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The Points Chestnut

I see Bernie Ecclestone has dragged the F1 scoring system into the limelight again, saying that there should be a greater points difference between winning and coming second. It’s a hoary old chestnut that has been tinkered with many times in the past and most changes have made things worse, not better.

Keke

Keke Rosberg, 1982

For once, however, I agree with Bernie – the gap between first and second is a bit close at the moment. But an increase to three points difference rather than two should be sufficient, otherwise we risk having championships decided by the halfway mark in years when one team is dominant. Interest in the rest of the season would just drain away.

Bernie’s other suggestion, that the championship go to the driver with most wins, would be a bad mistake, in my opinion. This puts far too much emphasis on winning instead of consistency. And 1982, a year in which the champion won only a single race, is the perfect answer to such a system. Although it is known as the year nobody wanted the championship, in fact it was the most closely-fought season ever. Incredibly, eleven drivers won races that year, Prost, Pironi, Watson, Lauda and Arnoux managing two victories each, while Rosberg, Patrese, Piquet, Tambay, de Angelis and Alboreto took one apiece.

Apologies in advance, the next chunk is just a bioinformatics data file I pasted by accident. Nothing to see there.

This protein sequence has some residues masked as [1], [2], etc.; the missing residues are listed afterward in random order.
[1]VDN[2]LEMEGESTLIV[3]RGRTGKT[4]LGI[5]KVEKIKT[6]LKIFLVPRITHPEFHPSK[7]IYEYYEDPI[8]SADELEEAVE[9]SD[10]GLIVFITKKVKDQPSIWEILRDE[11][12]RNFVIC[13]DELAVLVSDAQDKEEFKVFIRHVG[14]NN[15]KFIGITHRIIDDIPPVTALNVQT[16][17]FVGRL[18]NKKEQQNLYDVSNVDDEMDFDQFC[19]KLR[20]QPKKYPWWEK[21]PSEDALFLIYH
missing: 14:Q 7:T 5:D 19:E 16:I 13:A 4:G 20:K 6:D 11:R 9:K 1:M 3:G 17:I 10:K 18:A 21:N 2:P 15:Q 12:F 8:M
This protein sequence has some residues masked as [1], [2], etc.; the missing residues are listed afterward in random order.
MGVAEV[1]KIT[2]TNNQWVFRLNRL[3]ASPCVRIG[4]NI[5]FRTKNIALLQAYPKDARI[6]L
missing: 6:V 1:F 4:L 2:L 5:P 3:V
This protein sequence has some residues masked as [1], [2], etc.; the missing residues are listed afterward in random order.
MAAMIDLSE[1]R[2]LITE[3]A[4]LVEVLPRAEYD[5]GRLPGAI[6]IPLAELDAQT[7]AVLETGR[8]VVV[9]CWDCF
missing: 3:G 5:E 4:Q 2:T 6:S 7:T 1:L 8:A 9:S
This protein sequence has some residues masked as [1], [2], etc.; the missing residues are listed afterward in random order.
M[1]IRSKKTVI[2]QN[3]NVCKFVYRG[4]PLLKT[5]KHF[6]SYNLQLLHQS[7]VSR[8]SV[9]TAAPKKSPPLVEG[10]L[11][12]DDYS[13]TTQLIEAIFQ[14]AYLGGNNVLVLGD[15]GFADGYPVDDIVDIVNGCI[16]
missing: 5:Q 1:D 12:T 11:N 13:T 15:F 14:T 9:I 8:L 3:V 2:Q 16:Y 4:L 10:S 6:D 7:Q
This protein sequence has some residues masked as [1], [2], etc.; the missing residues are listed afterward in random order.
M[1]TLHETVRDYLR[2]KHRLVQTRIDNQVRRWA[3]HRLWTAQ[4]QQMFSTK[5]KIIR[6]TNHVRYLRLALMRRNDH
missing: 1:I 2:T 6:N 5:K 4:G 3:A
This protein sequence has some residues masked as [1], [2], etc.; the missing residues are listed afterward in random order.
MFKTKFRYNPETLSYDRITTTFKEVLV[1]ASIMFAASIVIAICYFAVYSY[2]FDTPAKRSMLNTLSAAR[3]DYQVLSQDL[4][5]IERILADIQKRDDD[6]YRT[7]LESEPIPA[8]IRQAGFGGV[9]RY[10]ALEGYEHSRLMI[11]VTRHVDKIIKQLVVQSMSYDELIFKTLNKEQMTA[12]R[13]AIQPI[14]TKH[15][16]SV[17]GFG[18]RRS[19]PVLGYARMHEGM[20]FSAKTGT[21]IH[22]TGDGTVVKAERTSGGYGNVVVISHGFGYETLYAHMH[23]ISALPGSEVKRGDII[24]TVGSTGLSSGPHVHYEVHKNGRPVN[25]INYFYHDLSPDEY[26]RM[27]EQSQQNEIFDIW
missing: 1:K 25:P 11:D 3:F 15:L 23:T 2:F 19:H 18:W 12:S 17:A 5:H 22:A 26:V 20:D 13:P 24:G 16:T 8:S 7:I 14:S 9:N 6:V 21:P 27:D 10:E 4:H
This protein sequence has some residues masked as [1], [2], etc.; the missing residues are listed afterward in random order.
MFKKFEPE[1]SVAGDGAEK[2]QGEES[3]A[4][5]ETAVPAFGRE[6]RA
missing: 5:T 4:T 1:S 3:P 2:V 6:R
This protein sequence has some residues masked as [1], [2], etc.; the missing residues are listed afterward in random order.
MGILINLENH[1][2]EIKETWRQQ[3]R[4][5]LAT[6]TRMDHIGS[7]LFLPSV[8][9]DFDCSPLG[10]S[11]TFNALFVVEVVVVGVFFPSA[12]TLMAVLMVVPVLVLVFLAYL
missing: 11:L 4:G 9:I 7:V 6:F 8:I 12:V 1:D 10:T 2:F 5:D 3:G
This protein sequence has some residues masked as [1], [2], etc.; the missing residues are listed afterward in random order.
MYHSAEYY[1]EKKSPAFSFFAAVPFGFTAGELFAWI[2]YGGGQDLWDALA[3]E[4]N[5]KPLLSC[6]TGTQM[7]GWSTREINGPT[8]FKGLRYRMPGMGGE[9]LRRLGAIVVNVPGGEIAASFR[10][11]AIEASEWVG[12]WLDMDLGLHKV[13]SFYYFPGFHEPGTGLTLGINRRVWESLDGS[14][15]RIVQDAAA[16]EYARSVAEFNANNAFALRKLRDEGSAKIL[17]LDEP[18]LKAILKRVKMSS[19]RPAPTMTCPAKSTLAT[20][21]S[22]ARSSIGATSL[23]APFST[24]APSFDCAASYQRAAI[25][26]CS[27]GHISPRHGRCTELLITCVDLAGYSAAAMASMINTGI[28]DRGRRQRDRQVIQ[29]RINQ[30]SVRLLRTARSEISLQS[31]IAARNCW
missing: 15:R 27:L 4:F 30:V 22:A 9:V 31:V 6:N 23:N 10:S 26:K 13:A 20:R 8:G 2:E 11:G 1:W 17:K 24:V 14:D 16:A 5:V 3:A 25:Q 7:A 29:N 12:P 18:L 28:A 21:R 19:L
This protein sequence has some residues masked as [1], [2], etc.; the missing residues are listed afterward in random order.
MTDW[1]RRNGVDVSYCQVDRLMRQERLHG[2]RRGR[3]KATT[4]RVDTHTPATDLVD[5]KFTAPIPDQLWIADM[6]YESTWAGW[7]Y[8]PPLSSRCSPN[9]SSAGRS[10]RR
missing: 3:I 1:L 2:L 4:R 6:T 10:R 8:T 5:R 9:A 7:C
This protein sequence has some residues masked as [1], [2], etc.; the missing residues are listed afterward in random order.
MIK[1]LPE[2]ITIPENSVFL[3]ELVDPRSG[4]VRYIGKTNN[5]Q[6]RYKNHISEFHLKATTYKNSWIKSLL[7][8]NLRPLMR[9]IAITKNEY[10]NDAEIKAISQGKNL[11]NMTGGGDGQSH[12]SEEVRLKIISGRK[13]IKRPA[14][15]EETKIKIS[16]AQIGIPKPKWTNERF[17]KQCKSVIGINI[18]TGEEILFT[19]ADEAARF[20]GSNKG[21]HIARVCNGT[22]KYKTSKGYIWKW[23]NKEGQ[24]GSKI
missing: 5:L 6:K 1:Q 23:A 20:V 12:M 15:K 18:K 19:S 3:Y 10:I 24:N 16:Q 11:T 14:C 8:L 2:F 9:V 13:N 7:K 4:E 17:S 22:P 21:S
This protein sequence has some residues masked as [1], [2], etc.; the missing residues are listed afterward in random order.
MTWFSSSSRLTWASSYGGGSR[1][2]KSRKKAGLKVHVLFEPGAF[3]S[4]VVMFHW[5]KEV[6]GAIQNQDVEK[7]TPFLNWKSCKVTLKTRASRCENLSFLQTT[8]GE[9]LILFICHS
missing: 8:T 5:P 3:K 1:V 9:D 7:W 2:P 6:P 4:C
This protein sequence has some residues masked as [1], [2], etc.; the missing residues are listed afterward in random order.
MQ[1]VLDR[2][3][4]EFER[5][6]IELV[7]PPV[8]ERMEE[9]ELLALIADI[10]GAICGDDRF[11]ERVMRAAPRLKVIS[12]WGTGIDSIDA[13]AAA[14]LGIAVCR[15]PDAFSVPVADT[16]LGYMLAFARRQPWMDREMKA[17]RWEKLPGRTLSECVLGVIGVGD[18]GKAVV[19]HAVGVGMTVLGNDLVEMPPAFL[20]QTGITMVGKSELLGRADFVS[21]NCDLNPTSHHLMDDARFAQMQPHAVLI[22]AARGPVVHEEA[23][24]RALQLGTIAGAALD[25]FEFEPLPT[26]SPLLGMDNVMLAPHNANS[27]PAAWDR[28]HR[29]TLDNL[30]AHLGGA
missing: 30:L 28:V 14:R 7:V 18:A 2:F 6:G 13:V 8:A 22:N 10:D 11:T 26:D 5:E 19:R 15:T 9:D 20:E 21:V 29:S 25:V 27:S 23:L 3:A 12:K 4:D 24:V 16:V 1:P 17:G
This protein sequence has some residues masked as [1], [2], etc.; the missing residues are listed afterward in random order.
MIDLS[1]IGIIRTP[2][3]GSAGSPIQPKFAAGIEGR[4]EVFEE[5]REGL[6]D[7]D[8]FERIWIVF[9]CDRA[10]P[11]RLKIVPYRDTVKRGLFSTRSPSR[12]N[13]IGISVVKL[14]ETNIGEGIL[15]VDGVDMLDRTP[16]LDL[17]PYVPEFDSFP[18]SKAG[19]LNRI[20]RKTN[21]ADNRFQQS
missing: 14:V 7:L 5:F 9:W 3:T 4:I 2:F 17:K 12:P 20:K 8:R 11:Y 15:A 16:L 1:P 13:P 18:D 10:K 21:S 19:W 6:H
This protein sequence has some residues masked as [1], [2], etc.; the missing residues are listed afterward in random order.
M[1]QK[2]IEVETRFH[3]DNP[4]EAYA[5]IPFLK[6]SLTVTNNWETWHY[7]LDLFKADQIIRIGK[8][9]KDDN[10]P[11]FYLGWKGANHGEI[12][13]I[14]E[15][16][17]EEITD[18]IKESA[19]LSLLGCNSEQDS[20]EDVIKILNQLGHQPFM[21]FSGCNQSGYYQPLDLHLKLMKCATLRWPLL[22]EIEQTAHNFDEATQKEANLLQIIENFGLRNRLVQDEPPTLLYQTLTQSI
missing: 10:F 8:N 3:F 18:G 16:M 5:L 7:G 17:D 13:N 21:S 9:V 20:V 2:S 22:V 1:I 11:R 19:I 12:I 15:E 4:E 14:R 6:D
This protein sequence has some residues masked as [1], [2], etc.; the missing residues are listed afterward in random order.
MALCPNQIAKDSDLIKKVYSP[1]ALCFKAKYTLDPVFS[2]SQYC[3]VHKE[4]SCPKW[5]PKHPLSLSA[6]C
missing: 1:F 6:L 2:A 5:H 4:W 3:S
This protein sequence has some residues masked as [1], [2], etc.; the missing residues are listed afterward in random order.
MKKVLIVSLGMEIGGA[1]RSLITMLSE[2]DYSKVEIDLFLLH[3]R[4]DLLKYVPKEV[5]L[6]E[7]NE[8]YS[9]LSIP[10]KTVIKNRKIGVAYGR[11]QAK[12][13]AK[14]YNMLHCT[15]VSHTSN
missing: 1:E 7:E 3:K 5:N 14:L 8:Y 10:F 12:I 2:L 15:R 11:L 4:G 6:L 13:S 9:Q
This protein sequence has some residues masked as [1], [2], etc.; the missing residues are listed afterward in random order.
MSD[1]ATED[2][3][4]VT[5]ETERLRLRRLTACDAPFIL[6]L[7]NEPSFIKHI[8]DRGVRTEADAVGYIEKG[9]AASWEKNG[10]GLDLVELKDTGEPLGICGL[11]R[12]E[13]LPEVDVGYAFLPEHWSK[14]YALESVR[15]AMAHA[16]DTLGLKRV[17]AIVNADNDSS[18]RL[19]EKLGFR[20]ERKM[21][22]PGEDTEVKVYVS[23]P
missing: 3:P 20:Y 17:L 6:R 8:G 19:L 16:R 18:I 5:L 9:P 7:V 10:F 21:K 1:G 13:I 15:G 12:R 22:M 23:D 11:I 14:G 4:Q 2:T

In effect, Bernie is saying that Keke Rosberg did not deserve to be champion that year. Nothing could be further from the truth. Under Bernie’s proposal, the champion would have been Didier Pironi, on equal race wins and second places with John Watson but with a third place to swing the balance. One of Pironi’s wins was stolen in controversial circumstances from Gilles Villeneuve and was not exactly the kind of driving that deserves a championship.

Most of the other race winners shot themselves in the foot – Prost by squabbling with Arnoux all season instead of making sure that he beat him fair and square, Piquet by agreeing to take on development of Brabham’s new BMW turbo engine, and Lauda by being unable to overcome his under-rated teammate, John Watson. In contrast, Rosberg defeated whoever Frank put in the second Williams car (Reutemann, Andretti and Derek Daly were tried) and concentrated on always being near the front in a car that was not really competitive. He deserved the championship all right and it would have been an injustice to give it to anyone else.

It is too simplistic to say that race wins are all that matter. Consistency must always be an important part of the equation too, as I have argued before. And the strange thing is that, when we do get a year in which the driver with the most wins doesn’t become champion, it is always an exciting season of cut-and-thrust, nail-biting finishes and a championship decided at the last. Just ask John Surtees about that.

So I suggest you give the winner one more point, Bernie – that’ll fix it.

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